US gun lobby trains sights on UN arms treaty

US gun lobby trains sights on UN arms treaty
Force of the gun lobby is brought to bear on US foreign policy as powerful interest group lobbies against historic arms treaty and for huge profits for companies whose victims will almost always be poor Arabs, Afghans and Africans.
5 min read
26 December, 2014
Gun lobby is aiming to shoot down ratification of international arms trade treaty (Getty stock)

On Wednesday, Christmas Eve’s day, when John Kerry, the US secretary of state, signed the Arms Trade Treaty (ATT) during the 68th session of the United Nations General Assembly he did so, he said, because it was “significant”.

“On behalf of President Obama and the United States of America, I am very pleased to have signed this treaty here today. I signed it because President Obama knows that from decades of efforts that at any time that we work with – cooperatively to address the illicit trade in conventional weapons, we make the world a safer place. And this treaty is a significant step in that effort."

     There are huge amounts of profits to be made for weapons manufacturers and merchants everywhere.

On 24 December, the ATT officially entered into force around the world. But its fate in the US remains hampered by significant senate opposition and funding prohibitions included in appropriations legislation. That situation that is likely to be even more complicated when the next Congress returns on January 6, and the conservative, pro-gun Republicans officially take over the senate, which is supposed to ratify the treaty.

Even before this Republican majority – the American weapons industry’s most loyal servant – clasps its chokehold on ratification, the backtracking on US commitment to the ATT began.

The omnibus government funding bill passed by Congress earlier this month contained new prohibitions on the administration using any funds to implement the conventional arms treaty.

Funding the enforcement of the ATT is of course significant, and under UN procedures the US would be liable for 22 percent of the budget for the ATT secretariat, the body that will oversee its implementation.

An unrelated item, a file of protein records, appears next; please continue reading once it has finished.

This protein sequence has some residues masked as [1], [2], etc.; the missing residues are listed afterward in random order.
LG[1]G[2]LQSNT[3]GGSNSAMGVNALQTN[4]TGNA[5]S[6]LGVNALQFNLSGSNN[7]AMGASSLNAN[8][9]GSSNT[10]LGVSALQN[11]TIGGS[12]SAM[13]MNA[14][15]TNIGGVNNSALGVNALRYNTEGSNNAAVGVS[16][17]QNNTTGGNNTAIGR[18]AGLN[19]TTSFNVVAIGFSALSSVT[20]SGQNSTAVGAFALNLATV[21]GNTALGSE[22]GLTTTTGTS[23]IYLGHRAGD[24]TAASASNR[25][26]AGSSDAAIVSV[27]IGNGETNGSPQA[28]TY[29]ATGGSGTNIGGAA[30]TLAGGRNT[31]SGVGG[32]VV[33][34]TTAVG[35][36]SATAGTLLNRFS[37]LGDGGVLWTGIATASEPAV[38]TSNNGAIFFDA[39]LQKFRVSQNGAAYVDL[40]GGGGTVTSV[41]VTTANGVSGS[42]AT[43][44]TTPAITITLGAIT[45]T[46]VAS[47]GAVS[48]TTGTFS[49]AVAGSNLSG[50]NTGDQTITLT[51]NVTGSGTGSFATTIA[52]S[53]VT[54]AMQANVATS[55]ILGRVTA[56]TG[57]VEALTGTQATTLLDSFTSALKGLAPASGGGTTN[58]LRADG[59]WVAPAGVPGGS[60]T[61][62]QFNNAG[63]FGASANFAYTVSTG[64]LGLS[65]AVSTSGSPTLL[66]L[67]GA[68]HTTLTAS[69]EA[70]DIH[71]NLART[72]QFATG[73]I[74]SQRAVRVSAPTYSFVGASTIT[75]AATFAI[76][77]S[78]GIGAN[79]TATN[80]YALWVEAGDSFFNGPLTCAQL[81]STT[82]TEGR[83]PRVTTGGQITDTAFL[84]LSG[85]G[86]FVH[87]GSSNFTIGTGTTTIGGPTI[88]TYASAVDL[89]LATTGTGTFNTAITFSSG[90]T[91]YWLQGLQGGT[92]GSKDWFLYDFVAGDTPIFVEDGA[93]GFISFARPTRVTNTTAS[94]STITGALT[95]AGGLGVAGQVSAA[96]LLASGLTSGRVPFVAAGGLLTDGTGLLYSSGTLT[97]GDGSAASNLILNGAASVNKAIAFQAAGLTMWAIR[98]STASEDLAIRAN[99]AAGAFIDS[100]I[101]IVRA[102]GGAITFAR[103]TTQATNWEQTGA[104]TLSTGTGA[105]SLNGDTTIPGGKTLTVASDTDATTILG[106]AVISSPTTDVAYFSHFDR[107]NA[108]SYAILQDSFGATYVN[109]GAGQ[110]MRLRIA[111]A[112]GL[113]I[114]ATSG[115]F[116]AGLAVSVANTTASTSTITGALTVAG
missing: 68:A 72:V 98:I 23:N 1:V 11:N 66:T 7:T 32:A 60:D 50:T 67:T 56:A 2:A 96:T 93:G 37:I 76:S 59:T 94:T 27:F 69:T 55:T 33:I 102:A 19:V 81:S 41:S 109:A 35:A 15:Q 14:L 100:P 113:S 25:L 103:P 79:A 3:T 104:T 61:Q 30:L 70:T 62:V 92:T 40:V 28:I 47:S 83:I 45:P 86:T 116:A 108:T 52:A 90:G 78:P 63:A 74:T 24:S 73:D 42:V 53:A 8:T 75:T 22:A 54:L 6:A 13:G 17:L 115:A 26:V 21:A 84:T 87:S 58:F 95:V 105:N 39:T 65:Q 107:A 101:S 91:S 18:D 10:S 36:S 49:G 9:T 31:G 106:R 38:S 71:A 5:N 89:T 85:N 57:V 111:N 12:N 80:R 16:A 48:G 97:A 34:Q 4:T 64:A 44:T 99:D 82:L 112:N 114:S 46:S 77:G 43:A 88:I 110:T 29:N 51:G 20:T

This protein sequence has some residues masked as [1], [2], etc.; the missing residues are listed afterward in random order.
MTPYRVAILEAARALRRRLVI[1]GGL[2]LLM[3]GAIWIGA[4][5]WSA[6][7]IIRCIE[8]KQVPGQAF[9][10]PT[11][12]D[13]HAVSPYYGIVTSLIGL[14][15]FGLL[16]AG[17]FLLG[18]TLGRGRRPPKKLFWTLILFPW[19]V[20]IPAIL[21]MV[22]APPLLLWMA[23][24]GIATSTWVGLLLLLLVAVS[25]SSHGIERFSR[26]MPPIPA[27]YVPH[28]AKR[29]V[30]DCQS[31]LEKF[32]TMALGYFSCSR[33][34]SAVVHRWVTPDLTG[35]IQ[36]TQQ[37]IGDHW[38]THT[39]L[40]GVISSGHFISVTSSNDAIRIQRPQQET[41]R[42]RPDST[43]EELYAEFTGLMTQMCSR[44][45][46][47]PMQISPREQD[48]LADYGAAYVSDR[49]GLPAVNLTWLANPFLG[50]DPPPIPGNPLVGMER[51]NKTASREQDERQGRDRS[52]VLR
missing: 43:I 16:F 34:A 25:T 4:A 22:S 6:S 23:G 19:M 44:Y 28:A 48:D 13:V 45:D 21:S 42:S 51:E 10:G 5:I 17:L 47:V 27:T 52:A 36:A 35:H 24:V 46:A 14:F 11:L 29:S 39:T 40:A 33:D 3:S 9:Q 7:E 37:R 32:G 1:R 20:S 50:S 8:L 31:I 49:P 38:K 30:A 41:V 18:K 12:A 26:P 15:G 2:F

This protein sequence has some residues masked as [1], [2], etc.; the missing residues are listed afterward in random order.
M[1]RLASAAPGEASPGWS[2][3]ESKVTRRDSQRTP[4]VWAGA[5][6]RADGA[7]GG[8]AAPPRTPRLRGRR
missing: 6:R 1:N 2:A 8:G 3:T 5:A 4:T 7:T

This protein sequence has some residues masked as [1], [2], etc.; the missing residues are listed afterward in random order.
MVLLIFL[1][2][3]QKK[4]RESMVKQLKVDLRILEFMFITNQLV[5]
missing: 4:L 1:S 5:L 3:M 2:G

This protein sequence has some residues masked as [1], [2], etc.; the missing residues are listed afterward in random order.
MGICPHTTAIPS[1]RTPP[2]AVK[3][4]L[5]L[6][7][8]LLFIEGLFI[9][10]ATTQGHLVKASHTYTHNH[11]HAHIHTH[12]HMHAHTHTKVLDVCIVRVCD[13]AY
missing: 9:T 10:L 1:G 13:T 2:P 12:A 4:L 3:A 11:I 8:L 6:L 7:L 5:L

This is not likely to see daylight because long before the midterm elections last November when Republican swept the Senate, 50 US senators signed a letter to President Obama pledging "not to give advice and consent" to the ATT. In order for a treaty to be ratified, no more than 33 senators can oppose it.

A most powerful lobby

Before delving into the details of the power of the American arms industry and the influence it wields over elected American officials, one should remember that these same politicians, even as they pose as paragons of security, by and large reject meaningful gun-control laws.

This is despite the fact that more than 11,000 people die of gunshot wounds in the United States each year. Thousands more are injured and maimed. Americans themselves tend to ignore not only the single deaths, but even the mass shootings that should be harder to overlook.

This is because the National Rifle Association (NRA), the most powerful lobby in America (especially when it closes ranks with the pro-Israel lobby AIPAC), can determine the political fate of hundreds of legislators under the guise of the 2nd Amendment of the US constitution. It spends hundreds of millions of dollars year-round targeting opponents of obscene profits to the arms industry.

In the last few weeks, the NRA triggered alarm-bells among the American public that is so infatuated with its guns, making false assertions that the treaty will form part of the broad body of international law, implying that even if the senate does not ratify the treaty, the US will be bound by its provisions. Putting its money where its propaganda is, the NRA has blatantly and vigorously urged lawmakers in the new Congress to take steps to ensure the administration does not advance the treaty even if it is not ratified.

They cite a statement last week by Amnesty International saying that the ATT “will become binding international law on 24 December, after which it will require states to adhere to strict global rules on international arms transfers to stem the flow of conventional arms and munitions that fuel atrocities and abuse", as evidence of the ATT's hidden agenda of curtailing Americans' right to bear arms.

Profits before prophets

When the UN’s General Assembly adopted the ATT in April 2013 only three member states voted against: Iran, Syria and North Korea. Upon entry into force Wednesday, 90 days after a mandatory threshold of 50 ratifying states was crossed last fall, the US was among 70 nations to have signed, but not ratified, the treaty.

An additional 60 countries had as of Wednesday both signed and ratified the ATT, mostly European democracies and island nations in the Caribbean and Pacific. Only seven of Africa’s 54 countries (Burkina Faso, Guinea, Mali, Nigeria, Senegal, Sierra Leone and South Africa) have signed and ratified.

No Middle Eastern country, ironically except Israel, has ratified, even though Arab countries are experiencing one of the bloodiest episodes in their conflict-laden history and the peoples of the region have suffered more innocent casualties from armed conflict than any other place in the world since the ATT was adopted in April 2013.

The non-signatories include Russia (the world’s second biggest arms exporter, after the US), China (the fifth biggest), Cuba, Ecuador, India, Iran, Iraq, Nicaragua, North Korea, Pakistan, Qatar, Saudi Arabia, Syria, Venezuela and Vietnam.

Here is the bottom line: There are huge amounts of profits to be made for weapons manufacturers and merchants everywhere. And the overwhelming majority of the victims of these weapons will be poor Arab, Afghan and African civilians.

Not ratifying the treaty would seem the uncivilized thing to do. Yet that is exactly where the US is heading.